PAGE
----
In November 2014, grassroots groups made manifest the disgust of societies still being exploited by the asbestos industry. From Latin America to Asia, the call went out for an end to the slaughter caused by such exploitation. Support for a global ban escalated, with key events taking place in Colombia, Thailand and Vietnam, countries where the asbestos agenda had, until very recently, been dictated by vested interests. The passion and determination of civil society campaigners in Bogotá, Bangkok and Hanoi are testament to the universal resolve to bequeath future generations a world free of asbestos. The struggle continues! [Read full article]

Dec 12, 2014

Asbestos is a hot button subject in Australia. There are front-page newspaper articles, mini-series and folk songs about it and around the country there exist a multiplicity of agencies and dozens of self-help and campaigning groups dedicated to supporting victims and spreading awareness. For a number of years, November has been regarded as the de facto month for outreach and media work to raise awareness. Last month, I was invited to participate in a number of “asbestos” activities in Victoria and Western Australia and to engage with colleagues and journalists in the Australian Capital Territory. This report contains information about these events and the amazing groups of people working with the victims. [Read full article]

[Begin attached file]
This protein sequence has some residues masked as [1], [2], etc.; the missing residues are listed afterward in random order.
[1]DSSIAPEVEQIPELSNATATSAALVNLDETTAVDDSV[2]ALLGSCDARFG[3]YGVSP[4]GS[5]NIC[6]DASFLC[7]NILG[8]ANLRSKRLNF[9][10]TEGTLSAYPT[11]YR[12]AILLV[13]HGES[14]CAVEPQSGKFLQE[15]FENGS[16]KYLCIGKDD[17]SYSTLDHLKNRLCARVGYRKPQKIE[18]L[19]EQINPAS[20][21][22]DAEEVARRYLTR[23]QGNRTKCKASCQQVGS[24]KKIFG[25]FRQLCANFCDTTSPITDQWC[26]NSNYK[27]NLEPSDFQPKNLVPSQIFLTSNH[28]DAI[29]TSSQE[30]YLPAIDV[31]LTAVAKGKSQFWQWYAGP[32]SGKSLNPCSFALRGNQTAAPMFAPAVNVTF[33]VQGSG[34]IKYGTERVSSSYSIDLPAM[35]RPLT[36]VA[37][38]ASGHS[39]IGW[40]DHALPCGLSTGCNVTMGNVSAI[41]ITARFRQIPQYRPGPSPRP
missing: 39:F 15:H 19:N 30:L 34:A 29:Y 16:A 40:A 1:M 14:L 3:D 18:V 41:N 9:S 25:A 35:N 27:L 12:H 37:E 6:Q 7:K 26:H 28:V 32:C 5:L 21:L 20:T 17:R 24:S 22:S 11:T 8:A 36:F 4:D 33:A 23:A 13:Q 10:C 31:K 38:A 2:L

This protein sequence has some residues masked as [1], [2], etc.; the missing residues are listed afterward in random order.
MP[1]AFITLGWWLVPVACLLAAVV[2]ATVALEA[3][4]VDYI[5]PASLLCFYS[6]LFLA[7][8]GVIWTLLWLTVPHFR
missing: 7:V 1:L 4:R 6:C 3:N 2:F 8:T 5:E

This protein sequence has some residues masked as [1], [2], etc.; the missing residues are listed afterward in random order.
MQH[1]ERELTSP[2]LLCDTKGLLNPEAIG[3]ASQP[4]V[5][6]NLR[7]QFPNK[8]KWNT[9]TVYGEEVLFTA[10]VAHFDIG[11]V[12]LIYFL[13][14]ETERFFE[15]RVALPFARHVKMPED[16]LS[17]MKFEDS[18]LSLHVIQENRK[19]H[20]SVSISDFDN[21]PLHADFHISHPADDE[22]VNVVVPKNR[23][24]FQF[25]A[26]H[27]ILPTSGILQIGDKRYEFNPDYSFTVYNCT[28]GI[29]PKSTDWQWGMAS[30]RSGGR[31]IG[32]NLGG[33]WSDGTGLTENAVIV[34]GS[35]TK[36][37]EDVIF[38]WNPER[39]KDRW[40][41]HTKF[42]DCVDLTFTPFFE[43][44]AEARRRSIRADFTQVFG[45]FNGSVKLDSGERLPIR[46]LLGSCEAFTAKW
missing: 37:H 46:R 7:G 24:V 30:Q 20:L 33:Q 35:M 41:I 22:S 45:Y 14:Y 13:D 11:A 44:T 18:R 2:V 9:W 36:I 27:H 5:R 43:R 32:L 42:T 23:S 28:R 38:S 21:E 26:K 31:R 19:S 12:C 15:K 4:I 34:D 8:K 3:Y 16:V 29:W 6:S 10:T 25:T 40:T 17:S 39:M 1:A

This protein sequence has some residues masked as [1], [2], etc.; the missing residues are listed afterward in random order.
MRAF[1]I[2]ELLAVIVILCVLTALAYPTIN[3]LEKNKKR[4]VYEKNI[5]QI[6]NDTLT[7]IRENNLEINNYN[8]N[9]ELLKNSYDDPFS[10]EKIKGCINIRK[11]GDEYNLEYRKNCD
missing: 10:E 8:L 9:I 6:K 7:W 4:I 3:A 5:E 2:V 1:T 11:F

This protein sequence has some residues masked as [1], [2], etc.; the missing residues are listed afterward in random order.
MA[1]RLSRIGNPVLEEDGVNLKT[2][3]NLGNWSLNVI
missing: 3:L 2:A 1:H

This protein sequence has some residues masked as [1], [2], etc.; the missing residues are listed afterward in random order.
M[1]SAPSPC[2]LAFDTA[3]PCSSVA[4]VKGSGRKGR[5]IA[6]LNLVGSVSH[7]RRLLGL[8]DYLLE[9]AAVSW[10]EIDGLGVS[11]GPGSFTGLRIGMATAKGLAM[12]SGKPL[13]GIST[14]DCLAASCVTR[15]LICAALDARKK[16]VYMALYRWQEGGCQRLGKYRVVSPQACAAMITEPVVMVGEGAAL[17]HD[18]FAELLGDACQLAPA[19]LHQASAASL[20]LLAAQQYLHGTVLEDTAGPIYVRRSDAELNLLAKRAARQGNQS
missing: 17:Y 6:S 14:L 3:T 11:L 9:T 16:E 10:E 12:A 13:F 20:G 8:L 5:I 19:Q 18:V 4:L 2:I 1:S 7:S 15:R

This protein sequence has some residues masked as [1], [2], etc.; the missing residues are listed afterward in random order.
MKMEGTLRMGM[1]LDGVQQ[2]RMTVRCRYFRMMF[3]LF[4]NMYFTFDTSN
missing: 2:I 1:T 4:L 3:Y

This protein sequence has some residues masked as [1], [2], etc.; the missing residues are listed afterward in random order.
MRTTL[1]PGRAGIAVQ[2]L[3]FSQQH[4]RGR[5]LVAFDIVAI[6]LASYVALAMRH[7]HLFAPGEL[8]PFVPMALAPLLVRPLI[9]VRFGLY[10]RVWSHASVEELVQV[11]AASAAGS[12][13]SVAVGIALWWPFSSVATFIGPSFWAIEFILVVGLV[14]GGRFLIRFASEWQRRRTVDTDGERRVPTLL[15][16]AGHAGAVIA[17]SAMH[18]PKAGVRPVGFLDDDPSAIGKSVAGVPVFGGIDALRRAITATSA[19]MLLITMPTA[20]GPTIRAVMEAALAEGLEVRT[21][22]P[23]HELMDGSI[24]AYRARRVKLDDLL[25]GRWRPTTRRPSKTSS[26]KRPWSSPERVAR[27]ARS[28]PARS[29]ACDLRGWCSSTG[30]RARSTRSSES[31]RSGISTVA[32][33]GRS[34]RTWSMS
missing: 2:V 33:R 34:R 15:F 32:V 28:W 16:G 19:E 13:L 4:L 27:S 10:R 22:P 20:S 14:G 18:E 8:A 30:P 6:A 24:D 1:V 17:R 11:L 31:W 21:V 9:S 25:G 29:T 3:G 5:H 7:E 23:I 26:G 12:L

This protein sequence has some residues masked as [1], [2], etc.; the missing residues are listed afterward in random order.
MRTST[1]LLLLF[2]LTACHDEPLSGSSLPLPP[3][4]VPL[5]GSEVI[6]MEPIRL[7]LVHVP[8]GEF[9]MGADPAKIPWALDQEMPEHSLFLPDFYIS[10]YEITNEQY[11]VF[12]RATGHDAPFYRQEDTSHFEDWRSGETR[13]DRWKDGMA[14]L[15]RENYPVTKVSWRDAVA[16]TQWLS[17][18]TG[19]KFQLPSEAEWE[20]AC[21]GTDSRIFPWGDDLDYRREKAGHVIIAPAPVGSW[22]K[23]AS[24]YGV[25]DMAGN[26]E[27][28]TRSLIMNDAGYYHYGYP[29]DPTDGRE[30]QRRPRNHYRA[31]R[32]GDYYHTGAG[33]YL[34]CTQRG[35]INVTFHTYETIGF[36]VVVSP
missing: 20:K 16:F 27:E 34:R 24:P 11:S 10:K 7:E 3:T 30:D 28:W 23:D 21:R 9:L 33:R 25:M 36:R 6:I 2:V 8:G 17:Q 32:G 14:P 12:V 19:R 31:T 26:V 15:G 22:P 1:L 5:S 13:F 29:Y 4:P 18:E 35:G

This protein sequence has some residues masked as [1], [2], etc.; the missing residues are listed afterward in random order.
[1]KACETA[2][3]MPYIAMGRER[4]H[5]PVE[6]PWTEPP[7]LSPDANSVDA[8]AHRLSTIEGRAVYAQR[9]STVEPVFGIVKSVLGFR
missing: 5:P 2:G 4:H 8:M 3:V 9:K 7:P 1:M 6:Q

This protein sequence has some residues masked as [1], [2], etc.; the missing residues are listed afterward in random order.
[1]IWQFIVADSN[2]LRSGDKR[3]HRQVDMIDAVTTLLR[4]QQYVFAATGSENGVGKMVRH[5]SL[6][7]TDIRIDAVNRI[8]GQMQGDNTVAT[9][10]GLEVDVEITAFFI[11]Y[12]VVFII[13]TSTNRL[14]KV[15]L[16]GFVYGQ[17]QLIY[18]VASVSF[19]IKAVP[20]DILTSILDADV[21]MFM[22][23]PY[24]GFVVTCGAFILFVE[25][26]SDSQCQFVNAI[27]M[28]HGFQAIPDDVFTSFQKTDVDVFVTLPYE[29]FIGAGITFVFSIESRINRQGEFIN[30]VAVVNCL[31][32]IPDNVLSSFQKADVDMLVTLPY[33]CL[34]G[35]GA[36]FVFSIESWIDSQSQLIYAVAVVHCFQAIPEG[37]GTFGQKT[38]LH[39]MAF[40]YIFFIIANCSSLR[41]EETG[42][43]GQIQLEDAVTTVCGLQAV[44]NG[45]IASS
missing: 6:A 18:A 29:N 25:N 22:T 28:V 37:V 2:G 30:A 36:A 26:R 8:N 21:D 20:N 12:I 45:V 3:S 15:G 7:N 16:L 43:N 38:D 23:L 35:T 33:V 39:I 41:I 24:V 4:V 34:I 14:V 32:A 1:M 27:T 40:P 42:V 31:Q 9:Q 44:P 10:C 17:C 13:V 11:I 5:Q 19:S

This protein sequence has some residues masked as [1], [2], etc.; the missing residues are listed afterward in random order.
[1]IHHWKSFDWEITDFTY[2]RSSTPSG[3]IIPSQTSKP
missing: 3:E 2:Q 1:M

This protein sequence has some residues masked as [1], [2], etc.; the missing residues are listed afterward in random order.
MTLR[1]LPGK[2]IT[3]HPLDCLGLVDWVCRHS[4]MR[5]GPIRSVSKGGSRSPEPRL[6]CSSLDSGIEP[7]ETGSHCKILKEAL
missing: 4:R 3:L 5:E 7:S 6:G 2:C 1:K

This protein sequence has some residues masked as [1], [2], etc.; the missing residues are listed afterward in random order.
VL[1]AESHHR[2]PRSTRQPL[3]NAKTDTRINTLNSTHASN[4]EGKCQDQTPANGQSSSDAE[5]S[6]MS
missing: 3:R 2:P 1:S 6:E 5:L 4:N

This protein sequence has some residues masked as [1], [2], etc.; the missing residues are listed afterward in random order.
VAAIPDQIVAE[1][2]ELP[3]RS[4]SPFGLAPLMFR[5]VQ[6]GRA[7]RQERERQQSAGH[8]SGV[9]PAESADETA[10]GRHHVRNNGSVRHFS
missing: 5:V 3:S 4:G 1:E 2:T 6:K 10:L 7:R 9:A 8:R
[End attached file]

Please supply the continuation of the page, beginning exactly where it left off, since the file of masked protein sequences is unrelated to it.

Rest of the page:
Dec 12, 2014

Despite aggressive lobbying by the pro-asbestos lobby, the campaign to outlaw asbestos use is growing in strength and scope. In this paper which was presented at a conference in Melbourne, Australia in November 2014, proactive initiatives, pioneering media campaigns and successful strategies were discussed which illustrated the means by which asbestos victims, non-governmental organizations and campaigning groups have wrested control of the asbestos debate away from vested interests, allowing new voices to be heard. Suggestions were made for strategies to further the goal of eradicating the asbestos hazard throughout the region. [Read full article]

Nov 5, 2014